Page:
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Lawrence County sees rise in COVID-19

Virus being spread at community events

In their meeting on Tuesday, the Lawrence County Commissioners went through their items on the agenda in about two minutes since all that was on it was approving the minutes of the Oct. 6 meeting and approving appropriations and transfer of funds.

The commissioners then got a report from Lawrence County Health Department director Georgia Dillon on the county’s current COVID-19 situation.

She said they have been very busy dealing with several outbreaks in the county.

“Our numbers are going to continue to rise,” Dillon said.

She said the schools have seen outbreaks and they “are doing a very tremendous job. And they are trying to work with us and we are very proud of them.”

On the Ohio Department of Health’s COVID-19 dashboard, under the school section, on Oct. 8, there were several cases in Lawrence County including one staff member at Chesapeake Union School, Dawson-Bryant had five students, Ironton schools had three students and two staff members, Collins Career Technical Center had one student, Rock Hill had two students and one staff member, South Point had two staff members and Sugar Creek Academy had one student.

Dillon said that in a conference call with Gov. Mike DeWine they learned that many of the cases are coming from after-hours activities

“We know that eating in the same room or socializing after school is driving these numbers up,” she said and called on families to limit contact. “Don’t have people over, don’t have bonfires, dances.”

She also warned people to be cautious as events like funerals.

“Be very, very careful at funerals, because we all want to comfort the loved ones who have lost their family member and we want to hug them and we want to provide food. And those activities are one of the greatest risks for receiving this virus.”

Dillon said the greatest risk of contracting COVID-19 is from direct physical contact like shaking hands or being within six feet, eating in the same room, riding in a car or sharing a bathroom with people that have that have the virus.

“You need to be very cautious with those activities,” she said. “We want the people of Lawrence County to please wear a mask.”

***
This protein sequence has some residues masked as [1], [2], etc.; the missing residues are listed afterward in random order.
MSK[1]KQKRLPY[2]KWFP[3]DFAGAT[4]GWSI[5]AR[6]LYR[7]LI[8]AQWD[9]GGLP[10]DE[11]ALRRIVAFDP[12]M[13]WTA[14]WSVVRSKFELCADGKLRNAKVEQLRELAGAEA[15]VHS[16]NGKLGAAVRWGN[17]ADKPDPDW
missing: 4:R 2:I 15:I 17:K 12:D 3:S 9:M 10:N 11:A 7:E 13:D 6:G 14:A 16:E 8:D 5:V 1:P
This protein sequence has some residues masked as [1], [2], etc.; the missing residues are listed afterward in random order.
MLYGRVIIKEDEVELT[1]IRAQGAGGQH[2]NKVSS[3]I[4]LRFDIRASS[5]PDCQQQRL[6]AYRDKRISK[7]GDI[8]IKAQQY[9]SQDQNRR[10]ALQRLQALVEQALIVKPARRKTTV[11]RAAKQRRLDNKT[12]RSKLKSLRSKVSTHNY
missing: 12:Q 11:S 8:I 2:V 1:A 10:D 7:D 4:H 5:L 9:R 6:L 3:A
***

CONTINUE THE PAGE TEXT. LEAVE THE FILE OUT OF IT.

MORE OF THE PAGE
Commissioner Deanna Holliday asked Dillon about the county being put on Red Level 3 alert by the state last week.

Dillon explained that over the two previous weeks, the county had seen a sustained increase in the number of positive cases with a total of 89 new cases.

“It is not in a congregate setting like a nursing home, these are all in the community,” she said. “We know that we had it in four schools but it really runs through families.”

She said the children with COVID-19 are doing alright but that they visit grandparents and they don’t do as well with the virus.

The red level status doesn’t mean schools or businesses are closed but Holliday pointed out that everyone needs to follow the directives that state issues.

Commissioner Dr. Colton Copley reminded people to stay safe and to be aware.

“I appreciate our health department and the stresses that they have been under with the high number of cases,” he said. “Stay safe for your community and stay safe for your family.”
Commissioner Freddie Hayes Jr. asked people to be safe and pray for the county.

“Try to abide by the rules and hopefully, we will get through this thing,” he said.

Holliday gave a shout out to Buckeye Rural Electric which set up a WI-FI hotspot in their office parking lot in Linville for students who are doing virtual learning. The hours are from 6 a.m.-11 p.m.

“We certainly appreciate Buckeye Rural and their willingness to cooperate and give a WI-FI opportunity to be a good partner with Lawrence County. Thanks so much.”

The Lawrence County Commissioners hold their meetings on Tuesdays at 10 a.m. on Facebook live because of the COVID-19 pandemic and the need for social distancing. The commissioners take questions from the public during the meeting via the comment section.